Human milk oligosaccharides (HMOs) have been researched by scientists for over 100 years, driven by the substantial evidence for the nutritional and health benefits of mother's milk. Yet research has truly bloomed during the last decade, thanks to progress in biotechnology, which has allowed the production of large amounts of bona fide HMOs. The availability of HMOs has been particularly crucial for the renewed interest in HMO research because of the low abundance or even absence of HMOs in farmed animal milk. This interest is reflected in the increasing number of original research publications and reviews on HMOs. Here, we provide an overview and critical discussion on structure-function relations of HMOs that highlight why they are such interesting and important components of human milk. Clinical observations in breastfed infants backed by basic research from animal models provide guidance as to what physiological roles for HMOs are to be expected. From an evidence-based nutrition viewpoint, we discuss the current data supporting the clinical relevance of specific HMOs based on randomised placebo-controlled clinical intervention trials in formula-fed infants.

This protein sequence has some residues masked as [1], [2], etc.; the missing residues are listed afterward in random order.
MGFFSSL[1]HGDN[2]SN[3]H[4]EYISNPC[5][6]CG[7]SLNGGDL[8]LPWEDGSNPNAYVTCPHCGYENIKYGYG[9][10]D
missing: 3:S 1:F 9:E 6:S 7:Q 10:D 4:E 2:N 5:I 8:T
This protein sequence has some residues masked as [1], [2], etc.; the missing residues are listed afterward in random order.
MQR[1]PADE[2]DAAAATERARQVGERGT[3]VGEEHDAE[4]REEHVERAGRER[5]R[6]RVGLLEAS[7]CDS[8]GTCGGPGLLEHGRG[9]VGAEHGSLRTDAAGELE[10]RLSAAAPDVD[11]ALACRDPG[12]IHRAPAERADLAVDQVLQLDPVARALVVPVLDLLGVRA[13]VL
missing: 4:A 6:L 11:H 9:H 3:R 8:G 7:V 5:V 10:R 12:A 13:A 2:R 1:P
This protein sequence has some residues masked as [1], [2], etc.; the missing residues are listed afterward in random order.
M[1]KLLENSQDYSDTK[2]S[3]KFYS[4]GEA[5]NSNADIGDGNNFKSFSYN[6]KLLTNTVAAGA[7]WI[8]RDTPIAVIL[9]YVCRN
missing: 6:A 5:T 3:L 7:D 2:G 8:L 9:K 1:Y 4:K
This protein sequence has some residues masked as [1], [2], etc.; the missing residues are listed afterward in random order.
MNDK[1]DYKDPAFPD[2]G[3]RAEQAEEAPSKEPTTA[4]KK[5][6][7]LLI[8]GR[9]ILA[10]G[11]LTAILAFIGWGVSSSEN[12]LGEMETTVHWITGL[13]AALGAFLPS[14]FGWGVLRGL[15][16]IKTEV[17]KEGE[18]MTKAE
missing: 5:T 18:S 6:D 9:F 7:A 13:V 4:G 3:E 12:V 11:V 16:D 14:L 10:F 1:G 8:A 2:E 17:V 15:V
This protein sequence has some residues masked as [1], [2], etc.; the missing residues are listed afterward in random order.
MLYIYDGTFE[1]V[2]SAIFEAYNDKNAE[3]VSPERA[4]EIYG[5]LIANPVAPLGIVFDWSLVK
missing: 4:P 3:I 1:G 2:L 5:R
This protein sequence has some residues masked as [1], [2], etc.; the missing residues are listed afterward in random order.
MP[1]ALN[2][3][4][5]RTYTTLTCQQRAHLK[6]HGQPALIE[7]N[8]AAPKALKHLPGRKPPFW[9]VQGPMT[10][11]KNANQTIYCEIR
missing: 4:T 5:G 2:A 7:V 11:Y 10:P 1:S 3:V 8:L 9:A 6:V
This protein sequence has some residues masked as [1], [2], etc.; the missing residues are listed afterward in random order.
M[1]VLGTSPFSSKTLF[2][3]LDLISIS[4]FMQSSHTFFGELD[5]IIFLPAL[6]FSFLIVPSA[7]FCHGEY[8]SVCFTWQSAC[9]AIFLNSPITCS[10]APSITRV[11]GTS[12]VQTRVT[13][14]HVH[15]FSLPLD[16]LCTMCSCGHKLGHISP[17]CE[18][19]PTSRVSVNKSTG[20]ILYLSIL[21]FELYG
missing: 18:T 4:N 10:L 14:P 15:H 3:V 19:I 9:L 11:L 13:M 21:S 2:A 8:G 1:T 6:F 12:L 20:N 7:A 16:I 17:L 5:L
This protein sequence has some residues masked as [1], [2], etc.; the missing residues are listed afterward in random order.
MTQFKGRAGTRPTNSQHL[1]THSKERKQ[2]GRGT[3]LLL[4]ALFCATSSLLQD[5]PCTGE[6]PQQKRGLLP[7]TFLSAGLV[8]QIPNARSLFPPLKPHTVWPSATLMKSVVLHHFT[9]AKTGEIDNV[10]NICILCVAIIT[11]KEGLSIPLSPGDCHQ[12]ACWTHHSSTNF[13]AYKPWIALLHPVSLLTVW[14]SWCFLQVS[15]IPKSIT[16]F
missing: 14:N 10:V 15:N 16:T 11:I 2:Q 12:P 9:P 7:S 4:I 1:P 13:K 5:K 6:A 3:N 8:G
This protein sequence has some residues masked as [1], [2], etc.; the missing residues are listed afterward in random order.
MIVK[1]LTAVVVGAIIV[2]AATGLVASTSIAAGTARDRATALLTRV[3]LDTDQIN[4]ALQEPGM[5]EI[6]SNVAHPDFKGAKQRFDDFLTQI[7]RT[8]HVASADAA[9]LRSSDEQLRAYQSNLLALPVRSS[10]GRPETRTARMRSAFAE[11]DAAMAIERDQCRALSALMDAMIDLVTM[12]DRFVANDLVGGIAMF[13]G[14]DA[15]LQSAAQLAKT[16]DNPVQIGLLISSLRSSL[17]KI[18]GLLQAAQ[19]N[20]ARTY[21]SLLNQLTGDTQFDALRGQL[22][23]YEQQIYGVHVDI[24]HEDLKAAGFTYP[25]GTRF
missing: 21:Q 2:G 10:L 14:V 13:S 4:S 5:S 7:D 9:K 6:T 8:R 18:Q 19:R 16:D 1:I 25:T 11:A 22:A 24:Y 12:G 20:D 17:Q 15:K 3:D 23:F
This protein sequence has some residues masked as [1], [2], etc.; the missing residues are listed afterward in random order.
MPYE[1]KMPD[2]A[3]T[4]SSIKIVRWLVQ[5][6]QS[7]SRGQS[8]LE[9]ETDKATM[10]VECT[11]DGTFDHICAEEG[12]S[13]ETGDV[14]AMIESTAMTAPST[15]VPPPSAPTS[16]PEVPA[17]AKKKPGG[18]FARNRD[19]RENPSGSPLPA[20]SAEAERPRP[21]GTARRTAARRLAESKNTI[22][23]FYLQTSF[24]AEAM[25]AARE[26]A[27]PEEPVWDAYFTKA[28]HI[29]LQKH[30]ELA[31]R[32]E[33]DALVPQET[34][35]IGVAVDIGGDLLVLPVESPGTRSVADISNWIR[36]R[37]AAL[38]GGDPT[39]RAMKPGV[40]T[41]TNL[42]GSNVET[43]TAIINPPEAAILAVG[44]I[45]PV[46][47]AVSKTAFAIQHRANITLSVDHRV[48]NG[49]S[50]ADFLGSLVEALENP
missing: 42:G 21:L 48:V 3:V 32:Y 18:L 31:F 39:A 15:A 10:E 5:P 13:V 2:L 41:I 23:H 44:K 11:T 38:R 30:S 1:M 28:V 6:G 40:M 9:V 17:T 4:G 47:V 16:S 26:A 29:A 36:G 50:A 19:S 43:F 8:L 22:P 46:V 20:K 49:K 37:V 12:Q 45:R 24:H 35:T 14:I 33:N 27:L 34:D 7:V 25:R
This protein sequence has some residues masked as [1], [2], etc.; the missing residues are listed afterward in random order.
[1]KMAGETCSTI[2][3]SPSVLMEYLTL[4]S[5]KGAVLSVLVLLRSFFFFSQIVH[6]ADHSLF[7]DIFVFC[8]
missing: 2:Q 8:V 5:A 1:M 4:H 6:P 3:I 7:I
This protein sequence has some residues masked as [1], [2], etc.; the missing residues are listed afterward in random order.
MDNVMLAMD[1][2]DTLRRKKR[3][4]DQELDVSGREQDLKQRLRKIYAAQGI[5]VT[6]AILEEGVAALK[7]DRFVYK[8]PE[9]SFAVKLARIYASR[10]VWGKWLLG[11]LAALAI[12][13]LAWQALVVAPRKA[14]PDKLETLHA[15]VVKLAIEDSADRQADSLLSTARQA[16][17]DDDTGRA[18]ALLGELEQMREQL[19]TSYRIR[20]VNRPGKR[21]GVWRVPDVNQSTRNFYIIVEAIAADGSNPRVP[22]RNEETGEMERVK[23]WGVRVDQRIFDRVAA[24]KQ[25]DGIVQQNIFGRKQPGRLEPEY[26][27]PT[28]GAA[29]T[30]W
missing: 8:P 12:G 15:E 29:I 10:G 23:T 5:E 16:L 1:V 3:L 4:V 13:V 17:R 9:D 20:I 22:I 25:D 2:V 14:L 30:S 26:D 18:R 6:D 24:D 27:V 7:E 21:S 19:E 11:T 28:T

Keywords: animal milk; development; growth; human milk; immunity; infections; microbiota.
© 2022 The Authors. Journal of Human Nutrition and Dietetics published by John Wiley & Sons Ltd on behalf of British Dietetic Association.